Architecture played a starring role in the A/W 2016 womenswear shows at Milan Fashion Week, with sets taking cues from everything from the Bauhaus to the medieval towers of Giotto’s paintings. Here, are the season’s best show spectacles.
Gucci returned to a converted railway shed on via Valtellina this season. Celebrating his first year on the job, Alessandro Michele collaborated with Brooklyn street artist GucciGhost (known for his stylised Gucci logo street etchings) for his A/W 2016 collection. Models – decked out in graffiti-esque prints, and bold, single colour ensembles – tottered along a catwalk flanked by digital screens showing flashing graphics that morphed into ghostly floral arrangements as the show progressed.
A double staircase and a gold scaffolding rig dominated the stage at Max Mara’s Bauhaus-inspired catwalk show in the Neo-classical Palazzo Serbelloni. Creative Director Ian Griffiths called on Chameleon Visuals to design the set for his collection, which featured bold stripes and bright colours.
Fendi’s creative tandem of Karl Lagerfeld and Silvia Venturini showed the colourful frills and furs of their new collection in the label’s Milan showroom, designed by architect Marco Constanzi. The space was transformed into a polka-dot, neon-lit runway as models, notably Kendall Jenner, took to the stage.
Miuccia Prada’s A/W 2016 collection explored themes of femininity, drawing on what the designer called ’the different dramas of women at different moments, when she’s happy, when she’s in pain, when she’s beautiful, when she’s horrible’. Dutch studio AMO – the research arm of Rem Koolhaas’ firm OMA – drew on theatres built for public trials of heretics during the Spanish Inquisition for the catwalk presentation at the Prada HQ in Milan.
Designer Jeremy Scott opted for a theatrical runway to showcase his latest collection for Moschino – inspired by cigarettes. Upturned pianos, toppled sofas and furniture were stacked in pyres on a set designed by AMO inside Scuola Militare Teuliè. Models tottered down the runway to a soundtrack of Britney Spears and Talking Heads, wearing accessories including cigarette carton handbags emblazoned with ‘Fashion kills’ slogans and smouldering ragged gowns that looked cigarette-burnt.
Italian design duo Formafantasma created the bold backdrop for Sportmax’s Moroccan-inspired catwalk show at Salone dei Tessuti Via San Gregorio 29. Red, black and white industrial foam towers – drawing on the architectural elements found in Giotto’s medieval paintings – lined the catwalk, contrasting with coats and patchwork sleeves that mimicked Persian rug patterns and ceramic tiles.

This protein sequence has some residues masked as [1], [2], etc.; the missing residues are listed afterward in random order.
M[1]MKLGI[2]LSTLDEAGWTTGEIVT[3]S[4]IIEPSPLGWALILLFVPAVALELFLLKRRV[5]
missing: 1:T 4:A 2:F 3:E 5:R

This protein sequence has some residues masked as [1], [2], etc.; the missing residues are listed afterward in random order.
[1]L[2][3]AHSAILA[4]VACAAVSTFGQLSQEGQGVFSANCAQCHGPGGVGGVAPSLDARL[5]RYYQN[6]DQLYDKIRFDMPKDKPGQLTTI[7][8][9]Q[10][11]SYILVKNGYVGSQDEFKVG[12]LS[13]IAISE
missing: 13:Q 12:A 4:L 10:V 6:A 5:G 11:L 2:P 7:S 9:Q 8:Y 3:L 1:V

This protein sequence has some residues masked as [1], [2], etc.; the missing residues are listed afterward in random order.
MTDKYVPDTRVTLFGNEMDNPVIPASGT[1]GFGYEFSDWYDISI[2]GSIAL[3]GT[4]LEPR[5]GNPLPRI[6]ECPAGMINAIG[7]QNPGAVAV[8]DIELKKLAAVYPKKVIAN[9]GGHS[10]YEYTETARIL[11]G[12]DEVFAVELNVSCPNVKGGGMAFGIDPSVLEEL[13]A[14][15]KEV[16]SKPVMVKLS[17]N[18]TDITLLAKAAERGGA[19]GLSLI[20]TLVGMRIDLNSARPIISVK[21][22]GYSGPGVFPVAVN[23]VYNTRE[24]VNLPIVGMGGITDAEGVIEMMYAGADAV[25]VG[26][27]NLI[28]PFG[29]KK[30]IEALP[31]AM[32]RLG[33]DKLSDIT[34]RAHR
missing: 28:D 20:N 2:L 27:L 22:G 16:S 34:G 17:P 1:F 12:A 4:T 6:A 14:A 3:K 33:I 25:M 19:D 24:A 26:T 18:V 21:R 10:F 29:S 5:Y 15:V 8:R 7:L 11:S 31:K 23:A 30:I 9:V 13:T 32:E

Designer Antonio Marras took inspiration from the letters of Adèle Hugo for his catwalk A/W 2016 collection. Hugo – the youngest of writer Victor Hugo’s five children – suffered from erotomania and schizophrenia, and developed a romantic obsession with a British officer who eventually rejected her. A Victorian reed garden was the setting for the show, which featured roll top bathtubs planted with reeds.
For designer Rodolfo Paglialunga’s third collection for Jil Sander, Without Production created a black-and-white catwalk stage at the label’s showroom. The shadowy outlines of illuminated industrial-style windows added an element of drama to an otherwise minimal setting.
Massimiliano Giornetti drew on the bold colours and geometry of the Bauhaus for his A/W 2016 collection for Salvatore Ferragamo. The Italian fashion house used the 20th-century Palazzo Mazzanotte, the heart of the Italian Stock exchange, as its venue and pulled in the talents of architect Alessandro Paterno to create a kaleidoscopic, technicolour catwalk.
The golden hall of gentlemen’s club Società del Giardino – housed inside the 16th-century Palazzo Spinola – provided an elegant backdrop for Roberto Cavalli’s show, produced by Bureau Betak. A golden carpet cut straight through rows of velvet upholstered chairs, while enormous chandeliers set the mood.